Defence capability

David Watt and Nicole Brangwin, Foreign Affairs, Defence and Security

Key issue
Defence is undertaking a significant number of capability acquisition projects with an approximate value of $200 billion to 2027–28. Scrutiny of the expenditure and scheduling of these projects will be important throughout the new Parliament.
Additionally, the Australian Government is ramping up its efforts to promote Australian Defence exports overseas.


Since 1976 Australian governments have set out their plans for defence capability in a series of white papers. The most recent 2016 Defence White Paper (2016 DWP) included an ambitious commitment to purchase a wide variety of capabilities for the Australian Defence Force. The 2016 Integrated Investment Program(IIP), which accompanied the 2016 DWP, listed 200 ‘key investment decisions’ worth approximately $195 billion across the decade to 2025–26. By the time of the 2017–18 Budget this amount had been revised upwards to $200 billion to 2027–28.

Investment in the development, construction and sustainment of large scale defence capability programs is a long-term process, some of which originates from decisions made long before the 2016 DWP and crosses successive governments. Of particular note are the F-35 Joint Strike Fighter (JSF) aircraft, Future Submarines and Future Frigates programs.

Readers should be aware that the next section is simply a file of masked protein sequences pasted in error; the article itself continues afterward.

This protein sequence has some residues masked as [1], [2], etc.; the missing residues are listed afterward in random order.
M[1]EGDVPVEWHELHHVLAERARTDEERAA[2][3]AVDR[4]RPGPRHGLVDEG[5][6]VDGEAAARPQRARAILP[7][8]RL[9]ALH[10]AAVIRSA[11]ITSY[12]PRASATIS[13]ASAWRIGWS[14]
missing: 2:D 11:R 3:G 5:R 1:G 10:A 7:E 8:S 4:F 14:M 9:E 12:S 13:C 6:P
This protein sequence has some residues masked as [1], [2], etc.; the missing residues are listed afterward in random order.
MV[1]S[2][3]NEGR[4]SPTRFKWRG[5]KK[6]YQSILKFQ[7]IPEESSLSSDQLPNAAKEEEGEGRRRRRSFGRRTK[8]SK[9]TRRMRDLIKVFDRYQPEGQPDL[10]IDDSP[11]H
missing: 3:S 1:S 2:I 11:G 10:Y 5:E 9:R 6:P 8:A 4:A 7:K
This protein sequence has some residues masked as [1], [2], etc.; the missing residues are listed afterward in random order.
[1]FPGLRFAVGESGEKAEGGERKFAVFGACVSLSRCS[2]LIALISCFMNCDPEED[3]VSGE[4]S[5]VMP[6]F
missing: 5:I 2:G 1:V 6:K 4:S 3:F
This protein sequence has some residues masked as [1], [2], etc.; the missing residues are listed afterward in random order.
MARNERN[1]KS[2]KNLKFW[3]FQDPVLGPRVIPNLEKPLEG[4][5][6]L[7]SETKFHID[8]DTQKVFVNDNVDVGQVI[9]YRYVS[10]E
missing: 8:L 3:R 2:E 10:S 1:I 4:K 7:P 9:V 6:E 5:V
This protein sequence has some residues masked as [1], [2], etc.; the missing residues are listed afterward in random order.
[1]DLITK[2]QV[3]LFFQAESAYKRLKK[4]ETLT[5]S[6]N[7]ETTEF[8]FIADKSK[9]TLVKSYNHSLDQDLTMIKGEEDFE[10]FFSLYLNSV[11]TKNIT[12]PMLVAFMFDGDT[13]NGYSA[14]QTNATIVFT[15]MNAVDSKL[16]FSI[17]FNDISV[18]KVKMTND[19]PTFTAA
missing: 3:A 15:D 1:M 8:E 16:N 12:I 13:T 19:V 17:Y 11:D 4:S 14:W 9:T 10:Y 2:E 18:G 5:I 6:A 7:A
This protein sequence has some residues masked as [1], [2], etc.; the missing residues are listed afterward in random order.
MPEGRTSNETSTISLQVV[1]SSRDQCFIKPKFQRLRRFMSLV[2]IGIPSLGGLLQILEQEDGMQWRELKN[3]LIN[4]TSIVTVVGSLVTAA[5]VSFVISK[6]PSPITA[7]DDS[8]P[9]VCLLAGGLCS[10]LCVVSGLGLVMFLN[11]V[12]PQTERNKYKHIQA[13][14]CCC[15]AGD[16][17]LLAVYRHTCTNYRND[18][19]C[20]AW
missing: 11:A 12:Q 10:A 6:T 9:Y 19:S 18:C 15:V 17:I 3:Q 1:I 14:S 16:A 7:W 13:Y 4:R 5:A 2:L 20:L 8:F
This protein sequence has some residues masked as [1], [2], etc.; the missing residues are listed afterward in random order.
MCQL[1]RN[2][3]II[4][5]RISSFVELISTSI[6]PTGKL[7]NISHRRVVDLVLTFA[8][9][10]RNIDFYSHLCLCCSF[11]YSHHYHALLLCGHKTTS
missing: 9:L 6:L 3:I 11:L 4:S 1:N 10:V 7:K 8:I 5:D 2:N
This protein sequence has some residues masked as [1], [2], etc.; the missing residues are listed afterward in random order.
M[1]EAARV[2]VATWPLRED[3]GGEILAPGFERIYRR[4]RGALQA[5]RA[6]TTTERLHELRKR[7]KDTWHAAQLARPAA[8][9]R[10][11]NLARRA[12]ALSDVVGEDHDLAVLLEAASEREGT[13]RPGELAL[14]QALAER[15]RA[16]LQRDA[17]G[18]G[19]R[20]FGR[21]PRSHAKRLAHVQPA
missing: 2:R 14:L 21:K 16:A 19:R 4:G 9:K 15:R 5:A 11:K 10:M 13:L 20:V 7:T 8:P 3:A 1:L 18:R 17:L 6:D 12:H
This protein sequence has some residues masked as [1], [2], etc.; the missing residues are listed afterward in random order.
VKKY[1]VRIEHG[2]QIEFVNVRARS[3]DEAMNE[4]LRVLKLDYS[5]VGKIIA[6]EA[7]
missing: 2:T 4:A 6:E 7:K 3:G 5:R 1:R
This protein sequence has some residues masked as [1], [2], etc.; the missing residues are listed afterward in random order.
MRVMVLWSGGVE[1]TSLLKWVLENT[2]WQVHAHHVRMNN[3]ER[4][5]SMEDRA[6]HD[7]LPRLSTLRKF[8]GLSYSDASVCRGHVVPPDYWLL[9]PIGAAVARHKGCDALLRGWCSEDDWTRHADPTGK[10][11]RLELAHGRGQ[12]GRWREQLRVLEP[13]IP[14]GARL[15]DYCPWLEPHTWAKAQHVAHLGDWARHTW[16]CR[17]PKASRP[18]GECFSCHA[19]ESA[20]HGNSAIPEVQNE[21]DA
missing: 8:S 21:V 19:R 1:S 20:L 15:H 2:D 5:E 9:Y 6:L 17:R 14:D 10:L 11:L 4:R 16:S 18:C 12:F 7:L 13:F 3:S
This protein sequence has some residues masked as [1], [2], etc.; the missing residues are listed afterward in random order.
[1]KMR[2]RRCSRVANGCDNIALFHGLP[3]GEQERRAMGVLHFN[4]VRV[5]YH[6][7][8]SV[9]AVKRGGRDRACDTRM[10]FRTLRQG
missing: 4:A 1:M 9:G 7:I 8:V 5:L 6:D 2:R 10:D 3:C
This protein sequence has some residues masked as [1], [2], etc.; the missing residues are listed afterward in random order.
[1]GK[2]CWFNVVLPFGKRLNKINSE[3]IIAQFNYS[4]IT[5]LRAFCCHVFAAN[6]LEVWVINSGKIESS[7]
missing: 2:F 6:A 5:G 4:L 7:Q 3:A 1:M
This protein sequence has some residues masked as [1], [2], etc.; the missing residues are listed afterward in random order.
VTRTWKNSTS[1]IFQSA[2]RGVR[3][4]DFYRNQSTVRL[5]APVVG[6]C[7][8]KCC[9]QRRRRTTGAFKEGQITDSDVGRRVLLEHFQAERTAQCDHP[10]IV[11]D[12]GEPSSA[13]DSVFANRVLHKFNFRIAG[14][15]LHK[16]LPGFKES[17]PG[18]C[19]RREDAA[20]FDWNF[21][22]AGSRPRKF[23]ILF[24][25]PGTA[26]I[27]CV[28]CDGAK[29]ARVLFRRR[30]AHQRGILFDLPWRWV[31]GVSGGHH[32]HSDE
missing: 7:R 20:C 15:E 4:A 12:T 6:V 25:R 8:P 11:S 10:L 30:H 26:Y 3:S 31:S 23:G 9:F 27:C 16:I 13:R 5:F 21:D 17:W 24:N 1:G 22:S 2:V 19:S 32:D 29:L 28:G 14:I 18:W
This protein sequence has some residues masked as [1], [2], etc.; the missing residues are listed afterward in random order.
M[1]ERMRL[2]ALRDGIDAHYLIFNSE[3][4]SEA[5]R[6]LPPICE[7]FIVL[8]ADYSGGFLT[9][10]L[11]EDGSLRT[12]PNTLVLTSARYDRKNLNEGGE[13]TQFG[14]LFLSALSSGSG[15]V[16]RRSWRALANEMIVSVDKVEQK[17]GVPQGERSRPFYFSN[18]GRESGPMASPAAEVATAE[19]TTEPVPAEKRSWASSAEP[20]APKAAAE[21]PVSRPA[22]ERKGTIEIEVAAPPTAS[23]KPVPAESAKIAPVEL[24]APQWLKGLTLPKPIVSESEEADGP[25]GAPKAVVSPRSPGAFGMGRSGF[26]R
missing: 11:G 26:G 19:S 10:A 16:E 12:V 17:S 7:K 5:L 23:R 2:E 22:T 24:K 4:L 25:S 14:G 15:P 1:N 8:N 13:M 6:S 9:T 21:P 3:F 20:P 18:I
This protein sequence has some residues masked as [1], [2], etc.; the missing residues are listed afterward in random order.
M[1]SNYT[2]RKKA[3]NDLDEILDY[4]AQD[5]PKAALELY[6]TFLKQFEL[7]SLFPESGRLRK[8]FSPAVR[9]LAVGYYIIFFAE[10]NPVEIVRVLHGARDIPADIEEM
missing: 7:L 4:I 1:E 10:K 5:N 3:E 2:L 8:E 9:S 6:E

For this reason, it is important that the government’s intent for such programs is published in documents like the IIP to not only inform Parliament and the general public, but also to provide industry with the opportunity to adequately prepare and participate in defence programs. Although the IIP was generally well received at the time of release, some aspects were criticised, as discussed below.  

While praising the IIP’s narrative description of the capability streams, Mark Thomson (former analyst for the Australian Strategic Policy Institute, ASPI), criticised the lack of data around the cost of sustaining equipment, facilities and personnel. In relation to the IIP’s ‘approximate investment value’ of individual projects he said: